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One-and Two-Family Residences (FR12) Typical Construction : Asphalt shingles, tile, slate or metal rooftop covering Flat, peak, hip, mansard or mono-inclined rooftop or mix thereof Plywood/OSB or wood board rooftop deck Prefabricated wood trusses or wood joists and beam development Brick polish, wood boards, stucco, EIFS, vinyl or metal siding Wood or metal stud dividers, solid pieces or protecting solid boards Attached single or twofold carport

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One-and Two-Family Residences (FR12)

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One-and Two-Family Residences (FR12)

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One-and Two-Family Residences (FR12) FR12: DOD4: Uplift of rooftop deck and loss of rooftop covering ( >20%); carport entryway falls outward

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One-and Two-Family Residences (FR12) FR12: DOD6: Large areas of rooftop evacuated; most dividers stay standing

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One-and Two-Family Residences (FR12) FR12: DOD7: Top floor (First floor for this situation) outside dividers fallen

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One-and Two-Family Residences (FR12) FR12: DOD10: Total decimation of whole building

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Correlation of Fujita Scale and EF Scale Used a second gathering of specialists They allocated Fujita Scale classifications to every DOD Ratings were changed over to 3-second blast middle wind speeds Obtained normal of Fujita Scale wind speeds

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Correlation of Fujita Scale and EF Scale Performed a relapse examination to get connection between\'s normal Fujita Scale and expected EF Scale wind speeds Regression condition:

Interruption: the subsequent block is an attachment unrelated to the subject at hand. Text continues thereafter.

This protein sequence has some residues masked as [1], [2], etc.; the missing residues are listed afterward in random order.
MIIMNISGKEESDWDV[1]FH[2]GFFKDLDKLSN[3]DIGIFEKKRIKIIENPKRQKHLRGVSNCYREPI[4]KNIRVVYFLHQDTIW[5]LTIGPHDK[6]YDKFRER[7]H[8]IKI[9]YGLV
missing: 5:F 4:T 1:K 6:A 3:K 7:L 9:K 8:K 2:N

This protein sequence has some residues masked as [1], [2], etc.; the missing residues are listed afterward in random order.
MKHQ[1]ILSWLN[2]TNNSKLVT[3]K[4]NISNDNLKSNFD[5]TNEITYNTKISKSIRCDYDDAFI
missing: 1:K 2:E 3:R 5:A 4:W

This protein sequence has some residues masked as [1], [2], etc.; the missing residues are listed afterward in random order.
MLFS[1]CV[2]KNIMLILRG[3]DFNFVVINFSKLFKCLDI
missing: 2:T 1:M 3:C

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Correlation of Fujita Scale and EF Scale Wind Speeds

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Derived EF Scale Wind Speed Ranges

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Recommended EF Scale Wind Speed Ranges

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EF5 Wind Speed Range We suggest no upper bound on this class Physical upper bound tornado wind speed not known Will evade people accepting most dire outcome imaginable for EF5 class

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Rating an Individual Building Find DI that matches the building sort and development Observe the harm and match to one of the DOD\'s Determine if wind velocity to bring about watched harm is higher, lower or equivalent to the normal worth inside the wind speed range

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Rating an Individual Building The alloted EF Scale rating is the one whose scope of wind pace contains the assessed wind pace to bring about the DOD. Extra DI\'s ought to be considered in allocating and EF Scale to a tornado occasion

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Rating a Tornado Event Conduct a flying overview to distinguish potential DI\'s and to characterize degree of harm way Identify 2 or more DI\'s that appear to show the most elevated wind speed in the way Locate these DI\'s inside the harm way Follow ventures for individual structures or structures and report comes about

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Rating a Tornado Event Considering a few DI\'s, assessment greatest tornado wind speed Assign EF Scale class in view of the greatest evaluated wind speed Record premise for EF Scale rating Record other correlated information identifying with the tornado occasion

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Presentations and Workshops Fujita Symposium, January 2000 National Severe Storms Workshop, March 2001 U.S. National Conference on Wind Engineering, June 2001 AMS National Conference, January 2002 21 st Conference on Severe Local Storms, August 2002 11 th International Conference on Wind Engineering, June 2003 22 nd Conference on Sever Local Storms, October 2004 (Paper acknowledged)

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WISE Website

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Conclusion We have taken after the procedures of guiding board of trustees and discussion Provided extra harm markers Established relationship amongst\'s harm and wind speed Determined connection amongst\'s Fujita and EF Scales Presented our work in various settings